Impact of microfinance

The miracle of microfinance? Evidence from the Spandana evaluation

June 16, 2010

Speaker: Justin Oliver

Over 150 million people access microfinance services globally. But the jury is still out about whether microfinance improves the lives of the poor.

"While the bulk of the development community looks at microfinance as a panacea to the problem of poverty, this study brings more realistic expectations into the discourse,” said Justin Oliver, Executive Director of the Centre for Micro Finance at IFMR Chennai, during his presentation of the findings of the first randomized evaluation of Spandana microcredit intervention in the slums of Hyderabad, India. 

Spandana is the fifth largest Microfinance institution in the world. While no effect of access to microcredit on average monthly expenditure per capita was found 15 to 18 months after lending began, expenditure on durable goods increased in treatment areas. The number of businesses also increased by one third. However, there was no impact on health, education, or women’s decision making outcomes.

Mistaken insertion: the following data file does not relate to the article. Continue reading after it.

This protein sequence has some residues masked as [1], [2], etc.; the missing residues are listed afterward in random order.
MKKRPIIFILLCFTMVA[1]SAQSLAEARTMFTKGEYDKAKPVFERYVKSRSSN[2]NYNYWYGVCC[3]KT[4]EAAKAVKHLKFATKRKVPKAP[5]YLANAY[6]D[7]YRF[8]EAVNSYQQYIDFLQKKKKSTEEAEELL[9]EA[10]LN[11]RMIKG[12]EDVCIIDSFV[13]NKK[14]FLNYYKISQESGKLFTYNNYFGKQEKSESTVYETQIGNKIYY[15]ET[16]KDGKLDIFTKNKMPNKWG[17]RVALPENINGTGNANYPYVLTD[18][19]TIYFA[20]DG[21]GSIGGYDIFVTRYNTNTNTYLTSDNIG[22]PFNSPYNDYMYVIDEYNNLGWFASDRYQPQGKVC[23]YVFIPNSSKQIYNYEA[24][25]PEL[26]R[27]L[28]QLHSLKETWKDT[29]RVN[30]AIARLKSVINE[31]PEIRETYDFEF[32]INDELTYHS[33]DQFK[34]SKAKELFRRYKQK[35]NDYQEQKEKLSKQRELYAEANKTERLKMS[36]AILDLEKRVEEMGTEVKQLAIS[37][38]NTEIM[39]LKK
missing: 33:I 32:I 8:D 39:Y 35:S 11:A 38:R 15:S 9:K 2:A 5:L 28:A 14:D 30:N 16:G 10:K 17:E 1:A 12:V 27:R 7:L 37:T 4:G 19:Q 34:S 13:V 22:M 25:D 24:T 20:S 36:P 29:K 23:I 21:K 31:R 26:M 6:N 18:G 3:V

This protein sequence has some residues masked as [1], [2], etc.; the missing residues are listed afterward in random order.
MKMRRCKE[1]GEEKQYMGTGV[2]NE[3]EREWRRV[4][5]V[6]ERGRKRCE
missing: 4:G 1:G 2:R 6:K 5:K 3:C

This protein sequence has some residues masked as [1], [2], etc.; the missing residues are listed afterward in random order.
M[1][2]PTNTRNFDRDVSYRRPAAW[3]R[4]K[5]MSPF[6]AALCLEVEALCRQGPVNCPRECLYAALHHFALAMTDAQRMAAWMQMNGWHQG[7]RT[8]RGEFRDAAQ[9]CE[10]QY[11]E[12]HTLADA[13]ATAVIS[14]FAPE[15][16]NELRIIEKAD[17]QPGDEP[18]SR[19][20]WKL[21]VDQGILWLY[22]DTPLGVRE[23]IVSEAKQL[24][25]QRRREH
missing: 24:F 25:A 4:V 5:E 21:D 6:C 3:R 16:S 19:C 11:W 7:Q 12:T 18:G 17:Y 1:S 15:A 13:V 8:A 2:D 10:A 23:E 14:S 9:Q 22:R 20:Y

“The presence of microfinance in this case increased seriousness in terms of how people spent their money,” said Oliver. During the discussion, Dr. Vegard Iversen from the Institute of Development Policy and Management in Manchester stressed that the absence of discernible microcredit impacts on average per capita consumption expenditure and basic well-being indicators like - child illness shocks and aggregate health expenditure within the household, education enrollment or expenses or female decision-making power within the household - should not come as a great surprise. 

“Both the choice of location like Hyderabad and the very careful ‘screening’ of eligible microfinance customers and candidate settlement areas carried out by Spandana would result in target groups with comparatively high initial figures. For education, this is illustrated by the enrollment of 98 % among 7-11 year olds,” said Iversen. 

“Compared to a rural setting with thinner credit markets, lower human development benchmarks and less mobility among potential customers, the present study would plausibly underestimate poverty and human development impacts while the impact on enterprise establishment would be expected to be lower,” he added.

Download Justin Oliver's presentation (10.1 MB)
To read the Spandana study, click here

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